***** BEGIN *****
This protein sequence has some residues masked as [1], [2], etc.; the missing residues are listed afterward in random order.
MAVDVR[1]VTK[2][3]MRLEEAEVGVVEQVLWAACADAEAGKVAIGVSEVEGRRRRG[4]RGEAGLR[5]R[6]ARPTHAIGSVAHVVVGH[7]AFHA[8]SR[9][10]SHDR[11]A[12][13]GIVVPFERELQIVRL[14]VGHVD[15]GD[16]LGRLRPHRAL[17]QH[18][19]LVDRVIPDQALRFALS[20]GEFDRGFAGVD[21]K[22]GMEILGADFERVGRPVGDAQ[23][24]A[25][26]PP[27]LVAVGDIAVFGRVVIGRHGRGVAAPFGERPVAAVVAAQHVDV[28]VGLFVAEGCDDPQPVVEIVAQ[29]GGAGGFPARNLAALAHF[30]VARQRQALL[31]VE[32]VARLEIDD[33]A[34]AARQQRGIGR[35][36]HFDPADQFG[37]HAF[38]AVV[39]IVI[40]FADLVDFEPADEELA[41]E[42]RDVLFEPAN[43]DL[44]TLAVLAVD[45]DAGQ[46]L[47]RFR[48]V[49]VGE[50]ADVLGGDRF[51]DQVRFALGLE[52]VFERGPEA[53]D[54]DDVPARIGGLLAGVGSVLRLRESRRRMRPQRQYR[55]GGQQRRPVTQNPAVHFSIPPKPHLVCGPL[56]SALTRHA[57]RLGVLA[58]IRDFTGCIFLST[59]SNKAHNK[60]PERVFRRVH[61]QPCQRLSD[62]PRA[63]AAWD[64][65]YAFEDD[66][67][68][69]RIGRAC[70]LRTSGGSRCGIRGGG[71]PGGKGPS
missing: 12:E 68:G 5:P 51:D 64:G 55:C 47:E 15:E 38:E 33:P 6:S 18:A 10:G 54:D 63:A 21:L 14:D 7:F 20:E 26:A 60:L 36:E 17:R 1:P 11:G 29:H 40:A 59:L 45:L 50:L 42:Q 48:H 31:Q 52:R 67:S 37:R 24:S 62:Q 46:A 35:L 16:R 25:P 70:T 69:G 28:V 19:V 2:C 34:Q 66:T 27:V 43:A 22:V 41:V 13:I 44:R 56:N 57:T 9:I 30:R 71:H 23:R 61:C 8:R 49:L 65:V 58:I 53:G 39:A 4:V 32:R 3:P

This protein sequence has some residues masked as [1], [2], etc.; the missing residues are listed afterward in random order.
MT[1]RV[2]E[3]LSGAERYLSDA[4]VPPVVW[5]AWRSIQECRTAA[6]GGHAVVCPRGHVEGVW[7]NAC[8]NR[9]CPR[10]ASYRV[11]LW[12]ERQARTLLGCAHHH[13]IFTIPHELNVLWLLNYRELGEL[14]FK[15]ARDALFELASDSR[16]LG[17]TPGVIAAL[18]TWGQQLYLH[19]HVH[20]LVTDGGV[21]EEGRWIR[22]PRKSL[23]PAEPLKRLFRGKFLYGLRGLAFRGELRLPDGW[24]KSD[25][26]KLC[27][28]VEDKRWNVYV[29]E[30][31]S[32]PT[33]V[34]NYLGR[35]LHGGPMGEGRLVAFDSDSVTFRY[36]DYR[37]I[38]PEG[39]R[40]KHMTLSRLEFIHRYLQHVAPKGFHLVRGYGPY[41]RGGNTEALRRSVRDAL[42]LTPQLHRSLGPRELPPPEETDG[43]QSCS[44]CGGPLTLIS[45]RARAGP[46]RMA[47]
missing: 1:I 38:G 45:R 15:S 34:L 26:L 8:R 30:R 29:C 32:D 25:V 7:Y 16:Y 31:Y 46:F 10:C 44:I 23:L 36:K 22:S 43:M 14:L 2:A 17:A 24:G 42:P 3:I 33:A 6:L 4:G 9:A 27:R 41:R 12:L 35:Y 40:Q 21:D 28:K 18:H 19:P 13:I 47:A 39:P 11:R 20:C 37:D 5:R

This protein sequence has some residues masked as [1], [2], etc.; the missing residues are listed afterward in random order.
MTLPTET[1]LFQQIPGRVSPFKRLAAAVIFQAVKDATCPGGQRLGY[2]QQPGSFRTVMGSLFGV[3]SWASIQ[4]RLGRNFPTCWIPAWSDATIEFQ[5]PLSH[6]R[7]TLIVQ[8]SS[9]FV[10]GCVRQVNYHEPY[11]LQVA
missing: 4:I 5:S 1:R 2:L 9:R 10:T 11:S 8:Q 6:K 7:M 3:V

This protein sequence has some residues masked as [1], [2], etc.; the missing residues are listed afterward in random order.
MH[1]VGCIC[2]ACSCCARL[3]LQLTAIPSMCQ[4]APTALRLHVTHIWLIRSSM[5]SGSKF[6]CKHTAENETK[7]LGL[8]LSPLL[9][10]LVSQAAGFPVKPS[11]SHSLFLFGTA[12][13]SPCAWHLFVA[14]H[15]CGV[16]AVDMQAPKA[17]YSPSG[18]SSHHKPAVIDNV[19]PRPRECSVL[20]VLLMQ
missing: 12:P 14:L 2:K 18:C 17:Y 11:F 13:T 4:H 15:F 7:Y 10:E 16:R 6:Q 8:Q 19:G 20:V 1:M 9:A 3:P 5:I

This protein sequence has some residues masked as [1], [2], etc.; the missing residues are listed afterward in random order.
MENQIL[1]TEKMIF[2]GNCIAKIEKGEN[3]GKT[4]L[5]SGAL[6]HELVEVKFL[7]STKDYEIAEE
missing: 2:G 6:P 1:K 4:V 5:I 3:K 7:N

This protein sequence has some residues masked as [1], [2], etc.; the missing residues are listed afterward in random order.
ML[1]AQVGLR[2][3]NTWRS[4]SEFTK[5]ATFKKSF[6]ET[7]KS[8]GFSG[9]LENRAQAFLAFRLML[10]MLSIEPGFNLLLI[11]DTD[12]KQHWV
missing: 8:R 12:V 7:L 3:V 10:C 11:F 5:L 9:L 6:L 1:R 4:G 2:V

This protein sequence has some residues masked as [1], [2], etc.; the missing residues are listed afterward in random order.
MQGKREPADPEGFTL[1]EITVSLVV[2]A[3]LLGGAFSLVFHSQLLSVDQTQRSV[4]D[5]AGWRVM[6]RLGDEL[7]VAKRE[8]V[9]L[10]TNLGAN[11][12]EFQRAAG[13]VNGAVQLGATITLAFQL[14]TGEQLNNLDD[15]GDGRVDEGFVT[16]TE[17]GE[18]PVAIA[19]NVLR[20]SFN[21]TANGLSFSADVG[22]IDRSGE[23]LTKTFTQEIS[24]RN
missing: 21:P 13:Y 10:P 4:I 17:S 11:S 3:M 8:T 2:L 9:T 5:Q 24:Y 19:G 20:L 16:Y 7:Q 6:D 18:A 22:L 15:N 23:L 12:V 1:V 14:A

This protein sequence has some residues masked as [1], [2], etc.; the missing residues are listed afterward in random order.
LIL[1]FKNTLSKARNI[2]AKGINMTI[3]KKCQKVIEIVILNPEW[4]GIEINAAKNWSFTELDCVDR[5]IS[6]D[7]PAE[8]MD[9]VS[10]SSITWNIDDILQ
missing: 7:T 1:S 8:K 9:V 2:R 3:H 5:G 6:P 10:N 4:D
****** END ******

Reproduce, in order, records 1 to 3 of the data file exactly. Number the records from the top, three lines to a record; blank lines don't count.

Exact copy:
This protein sequence has some residues masked as [1], [2], etc.; the missing residues are listed afterward in random order.
MAVDVR[1]VTK[2][3]MRLEEAEVGVVEQVLWAACADAEAGKVAIGVSEVEGRRRRG[4]RGEAGLR[5]R[6]ARPTHAIGSVAHVVVGH[7]AFHA[8]SR[9][10]SHDR[11]A[12][13]GIVVPFERELQIVRL[14]VGHVD[15]GD[16]LGRLRPHRAL[17]QH[18][19]LVDRVIPDQALRFALS[20]GEFDRGFAGVD[21]K[22]GMEILGADFERVGRPVGDAQ[23][24]A[25][26]PP[27]LVAVGDIAVFGRVVIGRHGRGVAAPFGERPVAAVVAAQHVDV[28]VGLFVAEGCDDPQPVVEIVAQ[29]GGAGGFPARNLAALAHF[30]VARQRQALL[31]VE[32]VARLEIDD[33]A[34]AARQQRGIGR[35][36]HFDPADQFG[37]HAF[38]AVV[39]IVI[40]FADLVDFEPADEELA[41]E[42]RDVLFEPAN[43]DL[44]TLAVLAVD[45]DAGQ[46]L[47]RFR[48]V[49]VGE[50]ADVLGGDRF[51]DQVRFALGLE[52]VFERGPEA[53]D[54]DDVPARIGGLLAGVGSVLRLRESRRRMRPQRQYR[55]GGQQRRPVTQNPAVHFSIPPKPHLVCGPL[56]SALTRHA[57]RLGVLA[58]IRDFTGCIFLST[59]SNKAHNK[60]PERVFRRVH[61]QPCQRLSD[62]PRA[63]AAWD[64][65]YAFEDD[66][67][68][69]RIGRAC[70]LRTSGGSRCGIRGGG[71]PGGKGPS
missing: 12:E 68:G 5:P 51:D 64:G 55:C 47:E 15:E 38:E 33:P 6:S 18:A 10:G 54:D 63:A 21:L 14:D 7:F 20:E 26:A 60:L 36:E 17:R 1:P 11:G 29:H 40:A 59:L 45:L 50:L 42:Q 48:H 31:Q 52:R 67:S 37:R 24:S 62:Q 46:A 35:L 16:R 25:P 70:T 69:G 28:V 19:V 2:C 34:Q 66:T 27:V 43:A 22:V 41:V 13:I 44:R 56:N 57:T 9:I 30:R 71:H 23:R 61:C 8:R 49:L 65:V 58:I 53:G 39:A 4:V 32:R 3:P

This protein sequence has some residues masked as [1], [2], etc.; the missing residues are listed afterward in random order.
MT[1]RV[2]E[3]LSGAERYLSDA[4]VPPVVW[5]AWRSIQECRTAA[6]GGHAVVCPRGHVEGVW[7]NAC[8]NR[9]CPR[10]ASYRV[11]LW[12]ERQARTLLGCAHHH[13]IFTIPHELNVLWLLNYRELGEL[14]FK[15]ARDALFELASDSR[16]LG[17]TPGVIAAL[18]TWGQQLYLH[19]HVH[20]LVTDGGV[21]EEGRWIR[22]PRKSL[23]PAEPLKRLFRGKFLYGLRGLAFRGELRLPDGW[24]KSD[25][26]KLC[27][28]VEDKRWNVYV[29]E[30][31]S[32]PT[33]V[34]NYLGR[35]LHGGPMGEGRLVAFDSDSVTFRY[36]DYR[37]I[38]PEG[39]R[40]KHMTLSRLEFIHRYLQHVAPKGFHLVRGYGPY[41]RGGNTEALRRSVRDAL[42]LTPQLHRSLGPRELPPPEETDG[43]QSCS[44]CGGPLTLIS[45]RARAGP[46]RMA[47]
missing: 1:I 38:G 45:R 15:S 34:L 26:L 8:R 30:R 29:C 32:D 25:V 7:Y 16:Y 31:Y 46:F 10:C 44:I 23:L 36:K 22:S 43:M 14:L 2:A 17:A 24:G 42:P 3:I 33:A 6:L 4:G 9:A 27:R 41:R 12:L 35:Y 40:Q 21:D 28:K 18:H 19:P 13:I 47:A 39:P 11:R 20:C 37:D 5:R

This protein sequence has some residues masked as [1], [2], etc.; the missing residues are listed afterward in random order.
MTLPTET[1]LFQQIPGRVSPFKRLAAAVIFQAVKDATCPGGQRLGY[2]QQPGSFRTVMGSLFGV[3]SWASIQ[4]RLGRNFPTCWIPAWSDATIEFQ[5]PLSH[6]R[7]TLIVQ[8]SS[9]FV[10]GCVRQVNYHEPY[11]LQVA
missing: 4:I 5:S 1:R 2:L 9:R 10:T 11:S 8:Q 6:K 7:M 3:V